Saturday, December 18, 2010

Mary's Currant Scones

In the past I've written about my mom's scones and how she'd bake them on Sundays while my dad spun reggae records on the living room turntable. It's one of my most treasured childhood memories and a tradition I hope to continue with my own children someday. (Though I suppose Laird and I will have to sort out whether we'll make Nana's or my mom's scones. Maybe we'll alternate?)

Light, buttery and studded with Zante currants, mom's scones weren't the dry, heavy sugar bombs you find these days at Starbucks. I've encountered scones like hers only once: at afternoon tea on The Veranda at the Moana Surfrider Waikiki. I enjoyed them so much, the hotel sent me home with a little box of them (but not the recipe). 

I don't have my mom's recipe, either, but with some experimentation I've come up with a close approximation. They're not quite the same, but if I put on some reggae, I can almost imagine she's here with me.

Mary's Currant Scones
Makes about 8

As with any scone or biscuit, the key here is to use a very light touch. Mix the ingredients and handle the dough as little as possible.

3 cups unbleached all-purpose flour
2 tablespoons sugar, plus more for sanding
1 teaspoon kosher or sea salt
3 tablespoons baking powder
3/4 cup Zante currants (Use raisins if you can't find Zante currants, but avoid the more widely available golden currants.)
6 tablespoons unsalted butter, very cold, cut into 1/4-inch pieces
1 1/4 cups whole milk, very cold
Half and half OR 1 egg yolk, whisked

1. Heat oven to 375 degrees F and line a baking sheet with parchment.

2. In a medium bowl, whisk together the flour, 2 tablespoons sugar, salt and baking powder. Add the currants and toss to coat with the flour mixture. Rub in the cold butter with your fingertips, working quickly so as not to warm the butter. The mixture should resemble very coarse cornmeal with large pea sized lumps of butter throughout. Add the milk all at once and gently stir until the dough just begins to come together. Turn it a few times in the bowl to pick up the dry flour bits at the bottom.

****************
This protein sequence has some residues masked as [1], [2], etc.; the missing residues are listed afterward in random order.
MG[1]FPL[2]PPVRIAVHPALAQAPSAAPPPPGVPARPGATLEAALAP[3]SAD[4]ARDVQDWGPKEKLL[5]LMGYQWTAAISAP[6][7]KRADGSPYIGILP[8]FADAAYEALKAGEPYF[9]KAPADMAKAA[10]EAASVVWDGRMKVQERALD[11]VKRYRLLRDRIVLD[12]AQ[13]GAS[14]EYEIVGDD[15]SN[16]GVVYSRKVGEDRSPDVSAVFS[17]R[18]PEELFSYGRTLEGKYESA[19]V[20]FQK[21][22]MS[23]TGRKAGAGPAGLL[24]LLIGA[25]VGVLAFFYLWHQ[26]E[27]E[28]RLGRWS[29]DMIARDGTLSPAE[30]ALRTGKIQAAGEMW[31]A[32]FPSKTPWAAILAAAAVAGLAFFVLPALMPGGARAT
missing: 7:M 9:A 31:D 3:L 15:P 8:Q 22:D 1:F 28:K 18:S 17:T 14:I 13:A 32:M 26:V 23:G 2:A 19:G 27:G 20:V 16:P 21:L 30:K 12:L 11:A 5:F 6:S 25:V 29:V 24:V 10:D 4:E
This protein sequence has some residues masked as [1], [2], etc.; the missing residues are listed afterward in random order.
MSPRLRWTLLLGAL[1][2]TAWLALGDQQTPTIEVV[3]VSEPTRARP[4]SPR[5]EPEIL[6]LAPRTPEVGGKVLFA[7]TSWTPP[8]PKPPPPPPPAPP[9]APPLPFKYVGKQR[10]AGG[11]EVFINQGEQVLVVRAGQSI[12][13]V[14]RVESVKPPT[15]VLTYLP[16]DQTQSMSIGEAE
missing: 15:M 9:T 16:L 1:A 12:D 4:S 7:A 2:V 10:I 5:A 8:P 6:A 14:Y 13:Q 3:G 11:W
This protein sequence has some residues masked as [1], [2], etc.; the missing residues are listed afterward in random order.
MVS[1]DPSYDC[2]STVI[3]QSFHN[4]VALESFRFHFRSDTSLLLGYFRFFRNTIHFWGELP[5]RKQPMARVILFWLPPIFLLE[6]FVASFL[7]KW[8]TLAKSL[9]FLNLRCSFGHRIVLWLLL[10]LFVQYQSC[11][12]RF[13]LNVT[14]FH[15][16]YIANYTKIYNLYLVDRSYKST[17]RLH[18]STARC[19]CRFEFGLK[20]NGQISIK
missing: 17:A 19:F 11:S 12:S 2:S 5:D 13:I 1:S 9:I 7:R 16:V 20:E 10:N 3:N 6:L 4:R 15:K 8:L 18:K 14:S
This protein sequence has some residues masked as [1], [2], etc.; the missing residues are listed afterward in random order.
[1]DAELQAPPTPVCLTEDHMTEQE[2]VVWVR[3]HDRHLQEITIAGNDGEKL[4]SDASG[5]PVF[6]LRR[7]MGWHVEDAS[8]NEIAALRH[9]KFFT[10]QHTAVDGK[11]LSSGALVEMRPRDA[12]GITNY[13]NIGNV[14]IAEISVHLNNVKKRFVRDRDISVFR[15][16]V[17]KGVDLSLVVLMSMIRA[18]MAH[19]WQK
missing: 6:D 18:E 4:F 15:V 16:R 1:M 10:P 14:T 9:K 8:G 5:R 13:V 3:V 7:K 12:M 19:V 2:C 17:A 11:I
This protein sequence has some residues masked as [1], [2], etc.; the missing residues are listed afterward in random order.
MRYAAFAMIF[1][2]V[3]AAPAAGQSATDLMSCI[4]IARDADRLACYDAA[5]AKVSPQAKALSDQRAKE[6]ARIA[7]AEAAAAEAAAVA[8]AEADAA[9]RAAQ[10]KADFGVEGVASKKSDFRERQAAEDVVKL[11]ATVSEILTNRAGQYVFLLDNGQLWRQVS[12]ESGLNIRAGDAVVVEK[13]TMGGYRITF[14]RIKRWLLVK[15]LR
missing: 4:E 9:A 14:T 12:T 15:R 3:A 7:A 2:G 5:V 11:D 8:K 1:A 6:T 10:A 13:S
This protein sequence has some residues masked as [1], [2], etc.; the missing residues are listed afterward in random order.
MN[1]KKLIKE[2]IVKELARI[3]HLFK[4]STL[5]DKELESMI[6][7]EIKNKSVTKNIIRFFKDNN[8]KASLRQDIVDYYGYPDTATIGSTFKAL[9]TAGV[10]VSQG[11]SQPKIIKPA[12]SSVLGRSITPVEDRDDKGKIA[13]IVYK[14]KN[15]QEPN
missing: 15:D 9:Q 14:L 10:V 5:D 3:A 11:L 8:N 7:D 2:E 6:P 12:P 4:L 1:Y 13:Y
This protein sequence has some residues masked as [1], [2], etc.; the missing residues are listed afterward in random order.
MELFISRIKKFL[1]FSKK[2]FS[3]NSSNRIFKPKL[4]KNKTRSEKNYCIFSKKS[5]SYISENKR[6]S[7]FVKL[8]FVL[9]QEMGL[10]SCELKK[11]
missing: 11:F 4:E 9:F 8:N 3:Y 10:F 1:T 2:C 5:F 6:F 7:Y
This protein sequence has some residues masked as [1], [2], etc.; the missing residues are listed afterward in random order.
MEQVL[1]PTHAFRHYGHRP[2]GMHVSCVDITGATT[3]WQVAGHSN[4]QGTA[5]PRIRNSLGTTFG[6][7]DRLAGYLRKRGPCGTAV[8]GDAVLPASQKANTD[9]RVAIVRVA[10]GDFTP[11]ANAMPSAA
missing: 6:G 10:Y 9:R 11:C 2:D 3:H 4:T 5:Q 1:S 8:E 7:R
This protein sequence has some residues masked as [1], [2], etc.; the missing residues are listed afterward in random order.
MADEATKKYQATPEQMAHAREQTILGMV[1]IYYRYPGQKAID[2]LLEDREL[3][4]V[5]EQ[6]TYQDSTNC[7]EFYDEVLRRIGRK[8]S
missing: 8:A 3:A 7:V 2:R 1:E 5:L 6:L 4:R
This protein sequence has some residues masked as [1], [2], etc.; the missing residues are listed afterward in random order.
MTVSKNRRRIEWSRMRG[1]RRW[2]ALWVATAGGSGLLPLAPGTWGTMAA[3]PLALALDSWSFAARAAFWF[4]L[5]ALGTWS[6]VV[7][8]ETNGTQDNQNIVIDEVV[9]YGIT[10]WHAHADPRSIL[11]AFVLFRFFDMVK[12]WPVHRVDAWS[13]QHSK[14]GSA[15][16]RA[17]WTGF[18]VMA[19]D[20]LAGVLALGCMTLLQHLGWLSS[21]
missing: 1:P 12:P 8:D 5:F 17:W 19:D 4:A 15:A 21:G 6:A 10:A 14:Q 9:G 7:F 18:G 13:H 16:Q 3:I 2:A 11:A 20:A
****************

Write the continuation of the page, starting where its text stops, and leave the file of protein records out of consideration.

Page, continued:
3. Transfer the dough to the prepared baking sheet and quickly shape it into a rectangle about 1 1/4 inch thick. Cut the rectangle on the diagonal to form 8 wedges (see below). Brush with half and half or whisked egg yolk, and sprinkle with sugar. 

4.  Bake for 18-25 minutes, rotating pan halfway through, until scones are golden brown on top and sound hollow when tapped. Cool on a rack for 5 minutes, break into wedges, and serve with butter and jam.

Scones are best served warm, on the day they're made. However, I've had success freezing and then reheating them in a 350 degree F oven.


  1. ooh and i like the b&w header

  2. Scones and reggae on a sunday morning-what a wonderful memory to have, it sounds lovely. Your scones look delicious, I love their rustic, craggy tops.

  3. PERFECT! My mom used to make something VERY similar. I have been looking for such a recipe to make one morning for my girls! Thank you for this post. I will be making these this weekend!

  4. Just made the scones! Wish people would comment after the make something from a recipe as well. Love them. Used to make them with cream and more butter. Making them this way, i can put butter and/or jam on them. I did cut down on the baking powder. 2T instead of 3T. Next time, I might even try a little less. Find that sometimes one can taste the baking powder! Thank you again for a nice recipe!